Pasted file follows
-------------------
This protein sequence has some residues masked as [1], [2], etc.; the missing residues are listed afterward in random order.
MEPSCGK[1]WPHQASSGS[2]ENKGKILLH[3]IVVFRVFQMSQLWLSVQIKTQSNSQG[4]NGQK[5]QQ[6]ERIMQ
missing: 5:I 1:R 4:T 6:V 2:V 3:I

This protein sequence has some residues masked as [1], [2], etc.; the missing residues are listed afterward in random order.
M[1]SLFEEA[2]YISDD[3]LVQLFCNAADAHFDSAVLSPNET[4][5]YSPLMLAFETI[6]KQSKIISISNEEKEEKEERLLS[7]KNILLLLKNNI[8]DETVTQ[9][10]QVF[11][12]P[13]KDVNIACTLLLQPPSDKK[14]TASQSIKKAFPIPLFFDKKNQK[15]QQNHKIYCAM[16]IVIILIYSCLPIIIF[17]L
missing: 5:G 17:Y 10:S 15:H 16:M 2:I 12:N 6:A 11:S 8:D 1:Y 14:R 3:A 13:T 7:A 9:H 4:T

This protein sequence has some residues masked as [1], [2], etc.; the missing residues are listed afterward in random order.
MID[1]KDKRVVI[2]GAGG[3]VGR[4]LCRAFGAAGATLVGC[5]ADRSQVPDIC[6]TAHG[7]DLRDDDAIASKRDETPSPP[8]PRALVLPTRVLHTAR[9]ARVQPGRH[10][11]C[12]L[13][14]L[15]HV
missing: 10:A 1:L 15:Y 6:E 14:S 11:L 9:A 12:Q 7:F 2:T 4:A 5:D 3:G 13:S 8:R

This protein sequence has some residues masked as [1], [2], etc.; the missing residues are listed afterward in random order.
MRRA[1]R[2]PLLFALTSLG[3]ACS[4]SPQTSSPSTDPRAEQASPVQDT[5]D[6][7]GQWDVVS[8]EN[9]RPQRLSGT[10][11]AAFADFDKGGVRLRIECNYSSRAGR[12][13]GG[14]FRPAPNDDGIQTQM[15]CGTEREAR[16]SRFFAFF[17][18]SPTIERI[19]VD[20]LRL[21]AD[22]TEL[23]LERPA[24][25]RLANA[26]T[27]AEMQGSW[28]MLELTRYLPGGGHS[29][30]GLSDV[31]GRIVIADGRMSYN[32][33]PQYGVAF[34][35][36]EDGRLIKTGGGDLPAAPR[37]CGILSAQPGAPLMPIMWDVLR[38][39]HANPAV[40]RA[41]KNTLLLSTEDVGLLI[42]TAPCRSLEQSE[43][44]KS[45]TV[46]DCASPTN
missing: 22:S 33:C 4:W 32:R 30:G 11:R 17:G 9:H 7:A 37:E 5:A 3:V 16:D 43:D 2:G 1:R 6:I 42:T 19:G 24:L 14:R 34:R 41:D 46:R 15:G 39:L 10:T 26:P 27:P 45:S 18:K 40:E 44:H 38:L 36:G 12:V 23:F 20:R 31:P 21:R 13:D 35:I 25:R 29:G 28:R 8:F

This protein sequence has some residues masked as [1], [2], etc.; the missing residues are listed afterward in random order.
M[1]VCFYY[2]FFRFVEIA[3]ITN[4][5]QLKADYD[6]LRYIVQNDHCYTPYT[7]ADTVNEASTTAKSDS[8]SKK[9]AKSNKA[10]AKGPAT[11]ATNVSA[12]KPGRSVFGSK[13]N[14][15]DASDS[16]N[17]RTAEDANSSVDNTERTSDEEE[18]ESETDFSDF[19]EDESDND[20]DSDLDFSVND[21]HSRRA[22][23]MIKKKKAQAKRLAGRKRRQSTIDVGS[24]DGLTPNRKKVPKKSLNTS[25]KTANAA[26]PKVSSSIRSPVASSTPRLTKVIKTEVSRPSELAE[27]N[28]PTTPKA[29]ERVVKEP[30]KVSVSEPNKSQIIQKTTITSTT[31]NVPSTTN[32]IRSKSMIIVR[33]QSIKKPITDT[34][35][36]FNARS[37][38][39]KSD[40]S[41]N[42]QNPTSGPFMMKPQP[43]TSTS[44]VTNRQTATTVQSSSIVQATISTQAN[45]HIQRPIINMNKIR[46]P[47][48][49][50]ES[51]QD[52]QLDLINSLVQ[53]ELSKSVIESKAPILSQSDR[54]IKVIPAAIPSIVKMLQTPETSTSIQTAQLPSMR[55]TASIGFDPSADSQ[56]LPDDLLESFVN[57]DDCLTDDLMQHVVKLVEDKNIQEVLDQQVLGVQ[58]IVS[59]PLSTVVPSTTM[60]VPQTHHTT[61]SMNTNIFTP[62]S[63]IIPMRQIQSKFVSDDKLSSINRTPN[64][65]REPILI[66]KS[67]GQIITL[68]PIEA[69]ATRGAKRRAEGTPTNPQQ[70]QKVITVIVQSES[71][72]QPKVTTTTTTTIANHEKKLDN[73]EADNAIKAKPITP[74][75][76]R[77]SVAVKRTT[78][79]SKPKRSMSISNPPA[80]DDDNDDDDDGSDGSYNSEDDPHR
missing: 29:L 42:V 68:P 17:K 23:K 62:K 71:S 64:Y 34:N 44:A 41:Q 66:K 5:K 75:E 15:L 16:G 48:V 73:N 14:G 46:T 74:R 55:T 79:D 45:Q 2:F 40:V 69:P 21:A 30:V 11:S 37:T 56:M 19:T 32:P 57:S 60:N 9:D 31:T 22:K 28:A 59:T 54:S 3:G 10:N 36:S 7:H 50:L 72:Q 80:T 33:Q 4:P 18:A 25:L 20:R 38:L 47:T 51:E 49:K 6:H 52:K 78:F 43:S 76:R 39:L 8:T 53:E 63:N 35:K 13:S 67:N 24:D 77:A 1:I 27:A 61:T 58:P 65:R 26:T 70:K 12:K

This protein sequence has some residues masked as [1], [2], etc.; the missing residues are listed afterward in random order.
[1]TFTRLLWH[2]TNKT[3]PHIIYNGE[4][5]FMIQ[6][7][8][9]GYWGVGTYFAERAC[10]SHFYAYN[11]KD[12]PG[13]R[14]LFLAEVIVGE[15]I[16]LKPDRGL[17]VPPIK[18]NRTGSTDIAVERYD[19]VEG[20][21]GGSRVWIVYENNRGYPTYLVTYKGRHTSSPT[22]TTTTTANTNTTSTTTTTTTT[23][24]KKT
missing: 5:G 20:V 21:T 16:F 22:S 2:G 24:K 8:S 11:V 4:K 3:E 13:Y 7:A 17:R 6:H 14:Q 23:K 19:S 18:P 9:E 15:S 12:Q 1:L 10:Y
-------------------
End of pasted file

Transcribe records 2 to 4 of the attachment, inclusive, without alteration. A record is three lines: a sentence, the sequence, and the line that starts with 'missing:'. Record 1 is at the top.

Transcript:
This protein sequence has some residues masked as [1], [2], etc.; the missing residues are listed afterward in random order.
M[1]SLFEEA[2]YISDD[3]LVQLFCNAADAHFDSAVLSPNET[4][5]YSPLMLAFETI[6]KQSKIISISNEEKEEKEERLLS[7]KNILLLLKNNI[8]DETVTQ[9][10]QVF[11][12]P[13]KDVNIACTLLLQPPSDKK[14]TASQSIKKAFPIPLFFDKKNQK[15]QQNHKIYCAM[16]IVIILIYSCLPIIIF[17]L
missing: 5:G 17:Y 10:S 15:H 16:M 2:I 12:N 6:A 11:S 8:D 1:Y 14:R 3:A 13:T 7:A 9:H 4:T

This protein sequence has some residues masked as [1], [2], etc.; the missing residues are listed afterward in random order.
MID[1]KDKRVVI[2]GAGG[3]VGR[4]LCRAFGAAGATLVGC[5]ADRSQVPDIC[6]TAHG[7]DLRDDDAIASKRDETPSPP[8]PRALVLPTRVLHTAR[9]ARVQPGRH[10][11]C[12]L[13][14]L[15]HV
missing: 10:A 1:L 15:Y 6:E 14:S 11:L 9:A 12:Q 7:F 2:T 4:A 5:D 3:G 13:S 8:R

This protein sequence has some residues masked as [1], [2], etc.; the missing residues are listed afterward in random order.
MRRA[1]R[2]PLLFALTSLG[3]ACS[4]SPQTSSPSTDPRAEQASPVQDT[5]D[6][7]GQWDVVS[8]EN[9]RPQRLSGT[10][11]AAFADFDKGGVRLRIECNYSSRAGR[12][13]GG[14]FRPAPNDDGIQTQM[15]CGTEREAR[16]SRFFAFF[17][18]SPTIERI[19]VD[20]LRL[21]AD[22]TEL[23]LERPA[24][25]RLANA[26]T[27]AEMQGSW[28]MLELTRYLPGGGHS[29][30]GLSDV[31]GRIVIADGRMSYN[32][33]PQYGVAF[34][35][36]EDGRLIKTGGGDLPAAPR[37]CGILSAQPGAPLMPIMWDVLR[38][39]HANPAV[40]RA[41]KNTLLLSTEDVGLLI[42]TAPCRSLEQSE[43][44]KS[45]TV[46]DCASPTN
missing: 22:S 33:C 4:W 32:R 30:G 11:R 17:G 9:H 7:A 37:E 5:A 3:V 16:D 43:D 2:G 1:R 6:I 42:T 19:G 24:L 14:R 34:R 41:D 46:R 15:G 39:L 10:T 26:P 27:P 45:S 18:K 40:E 44:H 38:L 36:G 12:V 23:F 20:R 31:P 21:R 13:D 35:I 25:R 29:G 28:R 8:F